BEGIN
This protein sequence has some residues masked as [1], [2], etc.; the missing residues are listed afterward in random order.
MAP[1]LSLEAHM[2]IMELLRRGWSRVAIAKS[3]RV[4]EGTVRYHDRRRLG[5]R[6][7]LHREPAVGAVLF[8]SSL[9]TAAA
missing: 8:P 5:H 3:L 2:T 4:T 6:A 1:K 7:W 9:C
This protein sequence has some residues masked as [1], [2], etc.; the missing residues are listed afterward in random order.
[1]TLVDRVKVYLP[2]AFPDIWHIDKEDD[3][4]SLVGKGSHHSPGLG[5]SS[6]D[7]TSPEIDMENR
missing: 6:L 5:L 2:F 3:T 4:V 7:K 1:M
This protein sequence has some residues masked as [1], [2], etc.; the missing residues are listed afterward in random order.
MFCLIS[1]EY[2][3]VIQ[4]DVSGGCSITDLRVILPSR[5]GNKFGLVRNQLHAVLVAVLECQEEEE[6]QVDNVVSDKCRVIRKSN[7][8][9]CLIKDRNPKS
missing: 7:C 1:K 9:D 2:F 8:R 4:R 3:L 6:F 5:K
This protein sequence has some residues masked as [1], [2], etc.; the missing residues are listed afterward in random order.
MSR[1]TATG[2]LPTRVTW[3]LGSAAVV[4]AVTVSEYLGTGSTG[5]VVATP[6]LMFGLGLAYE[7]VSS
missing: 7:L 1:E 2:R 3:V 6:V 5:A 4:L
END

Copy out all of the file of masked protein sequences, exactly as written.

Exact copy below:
This protein sequence has some residues masked as [1], [2], etc.; the missing residues are listed afterward in random order.
MAP[1]LSLEAHM[2]IMELLRRGWSRVAIAKS[3]RV[4]EGTVRYHDRRRLG[5]R[6][7]LHREPAVGAVLF[8]SSL[9]TAAA
missing: 8:P 5:H 3:L 2:T 4:T 6:A 1:K 7:W 9:C
This protein sequence has some residues masked as [1], [2], etc.; the missing residues are listed afterward in random order.
[1]TLVDRVKVYLP[2]AFPDIWHIDKEDD[3][4]SLVGKGSHHSPGLG[5]SS[6]D[7]TSPEIDMENR
missing: 6:L 5:L 2:F 3:T 4:V 7:K 1:M
This protein sequence has some residues masked as [1], [2], etc.; the missing residues are listed afterward in random order.
MFCLIS[1]EY[2][3]VIQ[4]DVSGGCSITDLRVILPSR[5]GNKFGLVRNQLHAVLVAVLECQEEEE[6]QVDNVVSDKCRVIRKSN[7][8][9]CLIKDRNPKS
missing: 7:C 1:K 9:D 2:F 8:R 4:R 3:L 6:F 5:K
This protein sequence has some residues masked as [1], [2], etc.; the missing residues are listed afterward in random order.
MSR[1]TATG[2]LPTRVTW[3]LGSAAVV[4]AVTVSEYLGTGSTG[5]VVATP[6]LMFGLGLAYE[7]VSS
missing: 7:L 1:E 2:R 3:V 6:V 5:A 4:L